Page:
Will the new NPPF be an obstacle or a catalyst to delivering housing?

The new National Planning Policy Framework is imminent, and understanding the detail to ensure it is a catalyst to housing delivery rather than an obstacle is critical


Type Perspective

Date 02/07/2018

As we near publication of the Government’s revised NPPF, GVA takes a look at some of the key policy changes we expect to see in the document.

Whenever it comes to updating the NPPF it is always crucial that the new policies react sensibly to the market and recognise the key priorities of the day. The shortage of housing in the UK has long been making headlines and it is vital that our national and local policies, as well as public and private partners, work in a way that expedites delivery rather than creating a further layer of confusion and delay. The six key takeaways below have the potential to achieve both the former and the latter, so a thorough understanding and collaborative approach is essential to ensuring we remain on the right road to addressing the housing crisis.

Local Plans – we will almost certainly see a greater emphasis on strategic priorities, strategic policy-making, and cross-boundary planning, which may pave the way for the preparation of more streamlined and focussed plans that address critical growth issues at the sub-regional level. However, the key to efficient plan-making at the strategic level will be ensuring that the policy-makers concentrate on those matters that are genuinely strategic. If groups of local authorities can work collaboratively to establish development requirements and define spatial strategies that span administrative boundaries, many will welcome the more co-ordinated policy framework that such Plans can deliver. We also expect the Government to retain requirements for strategic policies to look ahead over a minimum of 15 years and for Plans to be reviewed at least once every 5 years, meaning that key policies will be in an almost constant state of review.

Sustainable Development – we expect the definition of sustainable development to be tweaked to include a reference to making the most effective use of land but also for the NPPF to make it clear that the social, environmental and economic limbs of sustainable development are not criteria against which every decision should be judged. The presumption will also be re-worded. For plan-making, it will include a reference to meeting needs that cannot be satisfied in neighbouring areas which will be a welcome addition. For decision-taking we expect the words “relevant policies” to be replaced by “policies which are most important for determining the application”. This, unfortunately, has the potential to give rise to unnecessary and unhelpful debates around interpretation, further decelerating the process of delivery.

Soundness – expect the wording of the tests to be tweaked. Amendments to the definition of “Positively Prepared” are likely to mean that Plans are required to provide a strategy that meets as much of the area’s objectively assessed needs as possible (rather than “which seeks to meet objectively assessed….requirements”) and is informed by agreements with other authorities so that unmet needs from neighbouring areas are accommodated where practical and sustainable. This feels like a weakening of policy at a time when the default position should be meeting development needs in full. The amended “Justified” test is likely to require authorities to deliver “an appropriate Strategy” rather than “the most appropriate strategy” also feels like a weakening.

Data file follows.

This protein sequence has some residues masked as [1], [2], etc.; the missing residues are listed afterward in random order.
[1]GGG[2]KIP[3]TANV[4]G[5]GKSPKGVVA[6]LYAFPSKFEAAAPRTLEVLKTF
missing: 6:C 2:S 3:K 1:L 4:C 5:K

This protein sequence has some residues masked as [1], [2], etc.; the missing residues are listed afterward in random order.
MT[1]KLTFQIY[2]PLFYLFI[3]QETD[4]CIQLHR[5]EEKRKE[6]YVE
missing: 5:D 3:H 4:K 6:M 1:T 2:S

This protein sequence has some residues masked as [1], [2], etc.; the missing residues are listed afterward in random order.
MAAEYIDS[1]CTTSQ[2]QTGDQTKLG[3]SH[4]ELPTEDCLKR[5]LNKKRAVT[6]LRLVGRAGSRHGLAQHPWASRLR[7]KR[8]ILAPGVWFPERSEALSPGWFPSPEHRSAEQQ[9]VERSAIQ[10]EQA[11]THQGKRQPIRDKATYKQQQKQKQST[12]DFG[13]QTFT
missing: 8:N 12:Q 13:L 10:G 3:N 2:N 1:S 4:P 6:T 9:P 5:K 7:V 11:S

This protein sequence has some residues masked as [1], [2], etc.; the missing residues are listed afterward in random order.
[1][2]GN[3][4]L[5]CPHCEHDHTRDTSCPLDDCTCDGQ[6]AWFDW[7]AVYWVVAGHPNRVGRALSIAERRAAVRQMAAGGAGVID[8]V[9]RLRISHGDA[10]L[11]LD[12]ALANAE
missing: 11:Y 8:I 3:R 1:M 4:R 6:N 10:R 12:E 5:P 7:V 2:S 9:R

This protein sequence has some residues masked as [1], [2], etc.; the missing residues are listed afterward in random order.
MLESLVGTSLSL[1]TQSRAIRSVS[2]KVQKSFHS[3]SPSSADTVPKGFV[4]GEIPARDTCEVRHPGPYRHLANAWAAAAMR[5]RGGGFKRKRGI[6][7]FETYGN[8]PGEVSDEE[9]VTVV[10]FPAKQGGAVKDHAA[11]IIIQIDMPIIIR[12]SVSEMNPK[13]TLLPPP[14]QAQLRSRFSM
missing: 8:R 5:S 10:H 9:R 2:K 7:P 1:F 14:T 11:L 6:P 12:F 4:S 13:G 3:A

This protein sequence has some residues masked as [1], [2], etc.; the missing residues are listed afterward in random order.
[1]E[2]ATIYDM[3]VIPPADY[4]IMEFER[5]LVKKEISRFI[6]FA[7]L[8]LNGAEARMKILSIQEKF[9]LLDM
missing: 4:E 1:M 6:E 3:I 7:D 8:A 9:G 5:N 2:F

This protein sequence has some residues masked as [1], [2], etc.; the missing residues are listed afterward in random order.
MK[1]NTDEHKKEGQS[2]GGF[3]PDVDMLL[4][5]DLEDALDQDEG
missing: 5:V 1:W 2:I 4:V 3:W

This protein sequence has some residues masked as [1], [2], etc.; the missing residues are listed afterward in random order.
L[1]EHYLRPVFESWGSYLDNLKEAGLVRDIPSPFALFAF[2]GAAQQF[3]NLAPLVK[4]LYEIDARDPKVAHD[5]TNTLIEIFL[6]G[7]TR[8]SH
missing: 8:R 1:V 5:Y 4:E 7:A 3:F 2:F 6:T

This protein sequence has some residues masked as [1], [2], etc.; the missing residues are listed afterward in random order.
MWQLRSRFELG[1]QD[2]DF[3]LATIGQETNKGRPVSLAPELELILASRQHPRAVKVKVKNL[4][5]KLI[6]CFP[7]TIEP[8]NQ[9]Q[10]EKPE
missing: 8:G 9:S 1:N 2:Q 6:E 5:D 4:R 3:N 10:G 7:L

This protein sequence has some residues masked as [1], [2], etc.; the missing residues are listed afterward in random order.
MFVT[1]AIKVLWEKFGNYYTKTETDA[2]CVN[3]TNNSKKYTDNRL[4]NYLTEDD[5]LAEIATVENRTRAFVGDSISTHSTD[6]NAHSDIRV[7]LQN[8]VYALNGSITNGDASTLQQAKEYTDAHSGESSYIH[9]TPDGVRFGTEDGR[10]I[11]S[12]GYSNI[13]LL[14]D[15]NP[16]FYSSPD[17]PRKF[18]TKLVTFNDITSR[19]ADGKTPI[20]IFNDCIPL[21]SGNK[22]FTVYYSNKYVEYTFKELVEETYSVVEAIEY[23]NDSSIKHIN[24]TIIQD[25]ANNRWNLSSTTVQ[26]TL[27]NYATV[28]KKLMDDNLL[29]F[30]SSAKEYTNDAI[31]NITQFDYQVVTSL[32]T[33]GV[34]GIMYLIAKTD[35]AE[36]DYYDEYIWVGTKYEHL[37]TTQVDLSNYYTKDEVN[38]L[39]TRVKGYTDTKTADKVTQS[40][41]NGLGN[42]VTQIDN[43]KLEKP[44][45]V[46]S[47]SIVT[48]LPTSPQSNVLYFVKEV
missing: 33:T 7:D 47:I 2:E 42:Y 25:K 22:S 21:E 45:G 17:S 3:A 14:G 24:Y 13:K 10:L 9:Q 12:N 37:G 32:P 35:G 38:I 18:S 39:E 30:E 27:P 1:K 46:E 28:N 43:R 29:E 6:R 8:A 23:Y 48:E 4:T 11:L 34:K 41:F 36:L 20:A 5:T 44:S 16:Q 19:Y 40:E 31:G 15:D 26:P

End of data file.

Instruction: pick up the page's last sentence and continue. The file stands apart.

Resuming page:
Assessing Housing Needs – we fully expect the Government to stick with its plan to introduce a standard methodology for calculating housing needs but don’t know whether this will be the same as the methodology consulted upon last year. The devil will be in the detail and we are expecting a full suite of guidance to be inserted into the Planning Practice Guidance (PPG) when the NPPF is published. We also expect the Government to persist with the requirement for authorities to assess housing requirements at the neighbourhood area level. However, we shall have to wait to see whether it allows authorities to rely on judgements over detailed calculations. Whatever it does, it is critical that it doesn’t create a situation where Neighbourhood Plans become obstacles to growth.

Land for Homes – we expect to see numerous changes here, including a revised definition of ‘deliverable’ housing sites; a requirement for 20% of allocated sites to be 0.5 ha or smaller; new requirements in respect of buffers and how land supply is calculated; the use of Annual Position Statements; and the introduction of the Housing delivery test. Some will be welcomed, others not and some look set to over-complicate an area that is already the subject of significant analysis at Public Inquiries that seem to run counter to the Governments over-arching objective to speed up the planning process and enable faster housing delivery. We will of course have to see how these changes impact on the supply of land for new housing but we are concerned that, overall, they have the potential to slow the planning system down and limit supply.

Green Belt – look out for several changes to the Government’s policies including: new and more stringent requirements to justify proposed land releases; the introduction of a sequential test favouring the release of brownfield land or land well served by public transport; and a requirement to identify ways in which the impact of removing land from the Green Belt can be offset by improvements to remaining Green Belt land. All appear to be designed to ensure that, more than ever before, Green Belt land is only released for development as a last resort.